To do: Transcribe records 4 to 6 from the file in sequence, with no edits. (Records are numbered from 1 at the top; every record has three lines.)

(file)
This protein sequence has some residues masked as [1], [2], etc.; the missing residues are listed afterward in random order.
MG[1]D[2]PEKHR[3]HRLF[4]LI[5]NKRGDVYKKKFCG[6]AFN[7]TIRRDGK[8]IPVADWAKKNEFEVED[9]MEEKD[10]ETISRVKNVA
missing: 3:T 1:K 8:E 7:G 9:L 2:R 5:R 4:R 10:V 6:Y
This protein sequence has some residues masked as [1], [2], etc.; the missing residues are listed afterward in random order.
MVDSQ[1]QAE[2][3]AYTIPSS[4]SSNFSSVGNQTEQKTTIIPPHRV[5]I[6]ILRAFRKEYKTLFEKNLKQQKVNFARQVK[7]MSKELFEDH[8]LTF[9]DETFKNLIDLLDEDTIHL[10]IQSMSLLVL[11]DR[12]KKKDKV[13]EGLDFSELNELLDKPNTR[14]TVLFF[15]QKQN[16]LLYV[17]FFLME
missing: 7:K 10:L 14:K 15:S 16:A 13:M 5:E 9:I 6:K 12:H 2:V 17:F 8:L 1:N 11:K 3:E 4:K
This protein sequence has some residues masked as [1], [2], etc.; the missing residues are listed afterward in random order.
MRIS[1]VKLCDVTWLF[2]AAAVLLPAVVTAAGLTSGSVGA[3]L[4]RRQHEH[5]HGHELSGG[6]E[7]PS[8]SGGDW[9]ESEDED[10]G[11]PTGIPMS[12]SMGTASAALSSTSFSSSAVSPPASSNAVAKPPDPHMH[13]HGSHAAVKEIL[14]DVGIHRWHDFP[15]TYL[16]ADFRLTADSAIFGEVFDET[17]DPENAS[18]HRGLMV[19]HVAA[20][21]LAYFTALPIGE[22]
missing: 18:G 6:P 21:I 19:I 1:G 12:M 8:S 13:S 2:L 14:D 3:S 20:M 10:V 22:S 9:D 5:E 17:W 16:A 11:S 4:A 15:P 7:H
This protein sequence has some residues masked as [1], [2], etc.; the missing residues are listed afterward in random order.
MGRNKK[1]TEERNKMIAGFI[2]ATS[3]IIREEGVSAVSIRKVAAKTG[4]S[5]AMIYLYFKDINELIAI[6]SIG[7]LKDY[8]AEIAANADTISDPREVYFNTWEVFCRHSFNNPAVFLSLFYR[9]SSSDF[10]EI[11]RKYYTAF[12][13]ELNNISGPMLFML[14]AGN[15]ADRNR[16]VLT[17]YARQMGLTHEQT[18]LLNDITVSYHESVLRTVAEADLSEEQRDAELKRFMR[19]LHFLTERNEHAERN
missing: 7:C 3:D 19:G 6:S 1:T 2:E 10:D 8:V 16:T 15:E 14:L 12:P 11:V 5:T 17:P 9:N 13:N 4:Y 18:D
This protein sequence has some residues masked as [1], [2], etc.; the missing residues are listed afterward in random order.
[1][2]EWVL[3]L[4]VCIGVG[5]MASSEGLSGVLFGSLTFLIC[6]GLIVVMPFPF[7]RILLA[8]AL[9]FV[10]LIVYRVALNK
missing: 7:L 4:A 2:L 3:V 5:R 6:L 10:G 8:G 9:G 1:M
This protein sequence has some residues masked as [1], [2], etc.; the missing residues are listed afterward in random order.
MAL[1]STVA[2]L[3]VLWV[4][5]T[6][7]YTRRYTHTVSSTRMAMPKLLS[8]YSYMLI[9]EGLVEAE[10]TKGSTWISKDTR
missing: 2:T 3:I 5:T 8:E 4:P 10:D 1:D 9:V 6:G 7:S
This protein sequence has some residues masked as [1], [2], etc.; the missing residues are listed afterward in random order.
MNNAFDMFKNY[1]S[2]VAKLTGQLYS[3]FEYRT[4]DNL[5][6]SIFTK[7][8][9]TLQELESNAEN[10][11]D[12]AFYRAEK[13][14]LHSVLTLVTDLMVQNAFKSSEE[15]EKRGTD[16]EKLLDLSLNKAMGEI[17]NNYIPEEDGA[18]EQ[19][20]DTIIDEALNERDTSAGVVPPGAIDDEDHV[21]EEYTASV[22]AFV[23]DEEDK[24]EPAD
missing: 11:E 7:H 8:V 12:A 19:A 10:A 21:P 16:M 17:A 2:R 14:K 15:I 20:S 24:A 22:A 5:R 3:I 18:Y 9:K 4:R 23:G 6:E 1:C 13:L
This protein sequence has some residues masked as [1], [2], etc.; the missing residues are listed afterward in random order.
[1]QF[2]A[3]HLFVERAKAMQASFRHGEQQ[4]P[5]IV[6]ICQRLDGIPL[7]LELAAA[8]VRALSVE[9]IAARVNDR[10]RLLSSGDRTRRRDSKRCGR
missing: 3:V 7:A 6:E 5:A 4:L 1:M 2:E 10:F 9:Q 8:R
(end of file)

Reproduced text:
This protein sequence has some residues masked as [1], [2], etc.; the missing residues are listed afterward in random order.
MGRNKK[1]TEERNKMIAGFI[2]ATS[3]IIREEGVSAVSIRKVAAKTG[4]S[5]AMIYLYFKDINELIAI[6]SIG[7]LKDY[8]AEIAANADTISDPREVYFNTWEVFCRHSFNNPAVFLSLFYR[9]SSSDF[10]EI[11]RKYYTAF[12][13]ELNNISGPMLFML[14]AGN[15]ADRNR[16]VLT[17]YARQMGLTHEQT[18]LLNDITVSYHESVLRTVAEADLSEEQRDAELKRFMR[19]LHFLTERNEHAERN
missing: 7:C 3:D 19:G 6:S 1:T 2:E 10:D 8:V 16:T 15:E 14:L 12:P 11:V 5:T 17:P 9:N 13:N 4:Y 18:D
This protein sequence has some residues masked as [1], [2], etc.; the missing residues are listed afterward in random order.
[1][2]EWVL[3]L[4]VCIGVG[5]MASSEGLSGVLFGSLTFLIC[6]GLIVVMPFPF[7]RILLA[8]AL[9]FV[10]LIVYRVALNK
missing: 7:L 4:A 2:L 3:V 5:R 6:L 10:G 8:G 9:G 1:M
This protein sequence has some residues masked as [1], [2], etc.; the missing residues are listed afterward in random order.
MAL[1]STVA[2]L[3]VLWV[4][5]T[6][7]YTRRYTHTVSSTRMAMPKLLS[8]YSYMLI[9]EGLVEAE[10]TKGSTWISKDTR
missing: 2:T 3:I 5:T 8:E 4:P 10:D 1:D 9:V 6:G 7:S